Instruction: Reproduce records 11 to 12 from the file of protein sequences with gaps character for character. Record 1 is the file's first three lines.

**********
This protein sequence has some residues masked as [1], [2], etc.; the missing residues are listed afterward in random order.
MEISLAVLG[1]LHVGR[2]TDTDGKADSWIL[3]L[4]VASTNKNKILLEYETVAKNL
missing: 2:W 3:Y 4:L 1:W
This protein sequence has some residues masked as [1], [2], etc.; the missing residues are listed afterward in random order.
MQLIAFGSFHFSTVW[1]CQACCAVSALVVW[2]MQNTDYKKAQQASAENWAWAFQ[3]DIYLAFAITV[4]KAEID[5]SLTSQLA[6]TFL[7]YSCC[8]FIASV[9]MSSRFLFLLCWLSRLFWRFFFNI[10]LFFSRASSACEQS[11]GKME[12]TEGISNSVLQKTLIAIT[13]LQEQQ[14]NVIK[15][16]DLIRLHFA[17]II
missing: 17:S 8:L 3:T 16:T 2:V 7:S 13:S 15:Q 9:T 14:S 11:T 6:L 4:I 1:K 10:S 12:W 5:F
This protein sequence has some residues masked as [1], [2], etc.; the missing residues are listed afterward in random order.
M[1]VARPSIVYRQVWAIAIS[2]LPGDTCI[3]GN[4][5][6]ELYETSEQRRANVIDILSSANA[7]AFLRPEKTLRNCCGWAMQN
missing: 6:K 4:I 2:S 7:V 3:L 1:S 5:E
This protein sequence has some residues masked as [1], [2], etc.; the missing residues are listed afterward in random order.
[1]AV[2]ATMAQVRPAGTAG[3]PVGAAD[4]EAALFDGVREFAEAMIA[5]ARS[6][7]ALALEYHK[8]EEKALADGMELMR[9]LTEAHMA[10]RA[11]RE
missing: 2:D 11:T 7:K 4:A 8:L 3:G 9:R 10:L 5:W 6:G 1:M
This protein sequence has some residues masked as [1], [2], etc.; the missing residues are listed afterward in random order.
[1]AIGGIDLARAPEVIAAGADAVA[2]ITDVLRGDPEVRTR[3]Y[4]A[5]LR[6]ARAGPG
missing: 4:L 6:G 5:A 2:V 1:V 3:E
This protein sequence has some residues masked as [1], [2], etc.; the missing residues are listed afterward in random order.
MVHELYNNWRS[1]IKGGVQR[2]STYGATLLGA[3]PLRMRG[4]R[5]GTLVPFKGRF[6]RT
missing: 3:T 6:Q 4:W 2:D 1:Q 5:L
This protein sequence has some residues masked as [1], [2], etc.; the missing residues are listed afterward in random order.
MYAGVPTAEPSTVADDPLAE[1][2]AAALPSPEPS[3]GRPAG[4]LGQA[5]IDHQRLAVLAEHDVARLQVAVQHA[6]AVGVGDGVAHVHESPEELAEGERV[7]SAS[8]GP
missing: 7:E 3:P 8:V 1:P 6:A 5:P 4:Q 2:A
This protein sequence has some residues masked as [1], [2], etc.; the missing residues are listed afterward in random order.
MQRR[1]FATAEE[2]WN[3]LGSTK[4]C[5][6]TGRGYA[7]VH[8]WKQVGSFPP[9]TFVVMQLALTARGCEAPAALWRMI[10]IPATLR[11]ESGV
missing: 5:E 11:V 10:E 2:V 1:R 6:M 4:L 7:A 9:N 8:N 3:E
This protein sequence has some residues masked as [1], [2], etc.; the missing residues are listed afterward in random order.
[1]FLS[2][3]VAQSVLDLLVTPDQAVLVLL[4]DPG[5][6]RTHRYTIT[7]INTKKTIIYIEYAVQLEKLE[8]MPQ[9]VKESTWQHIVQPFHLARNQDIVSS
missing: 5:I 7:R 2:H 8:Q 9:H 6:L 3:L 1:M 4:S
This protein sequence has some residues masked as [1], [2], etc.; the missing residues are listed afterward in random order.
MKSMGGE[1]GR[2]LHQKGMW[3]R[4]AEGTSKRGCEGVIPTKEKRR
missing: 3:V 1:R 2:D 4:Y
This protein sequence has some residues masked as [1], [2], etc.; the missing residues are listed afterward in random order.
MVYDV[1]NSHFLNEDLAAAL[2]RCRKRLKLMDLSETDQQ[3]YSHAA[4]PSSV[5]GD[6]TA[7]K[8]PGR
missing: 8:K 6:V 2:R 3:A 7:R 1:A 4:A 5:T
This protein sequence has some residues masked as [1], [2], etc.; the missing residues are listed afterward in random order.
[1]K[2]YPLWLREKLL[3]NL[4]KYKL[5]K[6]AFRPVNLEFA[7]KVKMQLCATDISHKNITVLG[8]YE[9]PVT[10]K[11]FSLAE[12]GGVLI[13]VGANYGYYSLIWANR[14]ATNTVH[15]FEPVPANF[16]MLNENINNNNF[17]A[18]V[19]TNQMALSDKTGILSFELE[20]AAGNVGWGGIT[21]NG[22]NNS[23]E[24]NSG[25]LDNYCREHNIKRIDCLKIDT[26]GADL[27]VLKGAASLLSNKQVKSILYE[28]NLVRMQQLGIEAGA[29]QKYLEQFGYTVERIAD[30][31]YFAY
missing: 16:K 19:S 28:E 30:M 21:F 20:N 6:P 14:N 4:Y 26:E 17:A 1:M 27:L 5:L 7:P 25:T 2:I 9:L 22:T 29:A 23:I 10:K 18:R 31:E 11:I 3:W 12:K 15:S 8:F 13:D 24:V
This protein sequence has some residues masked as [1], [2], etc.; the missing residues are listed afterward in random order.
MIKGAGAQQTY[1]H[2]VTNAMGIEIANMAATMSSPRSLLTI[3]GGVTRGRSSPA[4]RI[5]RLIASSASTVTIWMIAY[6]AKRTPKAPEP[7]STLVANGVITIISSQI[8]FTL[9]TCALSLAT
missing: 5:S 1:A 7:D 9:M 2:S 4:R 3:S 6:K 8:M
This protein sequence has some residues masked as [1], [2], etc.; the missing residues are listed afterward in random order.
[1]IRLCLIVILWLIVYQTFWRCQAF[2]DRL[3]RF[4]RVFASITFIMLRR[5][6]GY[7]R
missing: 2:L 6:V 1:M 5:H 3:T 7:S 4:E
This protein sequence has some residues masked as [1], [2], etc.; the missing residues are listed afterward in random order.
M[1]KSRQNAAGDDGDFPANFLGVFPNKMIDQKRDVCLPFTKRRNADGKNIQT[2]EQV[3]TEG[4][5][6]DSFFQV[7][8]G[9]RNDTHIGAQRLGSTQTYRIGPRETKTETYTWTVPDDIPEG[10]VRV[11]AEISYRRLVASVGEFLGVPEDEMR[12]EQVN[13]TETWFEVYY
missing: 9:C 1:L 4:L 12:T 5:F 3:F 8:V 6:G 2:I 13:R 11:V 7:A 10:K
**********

This protein sequence has some residues masked as [1], [2], etc.; the missing residues are listed afterward in random order.
MVYDV[1]NSHFLNEDLAAAL[2]RCRKRLKLMDLSETDQQ[3]YSHAA[4]PSSV[5]GD[6]TA[7]K[8]PGR
missing: 8:K 6:V 2:R 3:A 7:R 1:A 4:A 5:T
This protein sequence has some residues masked as [1], [2], etc.; the missing residues are listed afterward in random order.
[1]K[2]YPLWLREKLL[3]NL[4]KYKL[5]K[6]AFRPVNLEFA[7]KVKMQLCATDISHKNITVLG[8]YE[9]PVT[10]K[11]FSLAE[12]GGVLI[13]VGANYGYYSLIWANR[14]ATNTVH[15]FEPVPANF[16]MLNENINNNNF[17]A[18]V[19]TNQMALSDKTGILSFELE[20]AAGNVGWGGIT[21]NG[22]NNS[23]E[24]NSG[25]LDNYCREHNIKRIDCLKIDT[26]GADL[27]VLKGAASLLSNKQVKSILYE[28]NLVRMQQLGIEAGA[29]QKYLEQFGYTVERIAD[30][31]YFAY
missing: 16:K 19:S 28:E 30:M 21:F 20:N 6:P 14:N 4:Y 26:E 17:A 1:M 27:L 5:L 7:P 25:T 2:I 9:L 22:T 29:A 23:I 10:K 18:R 31:E 11:I 3:W 12:K 15:S 8:F 13:D 24:V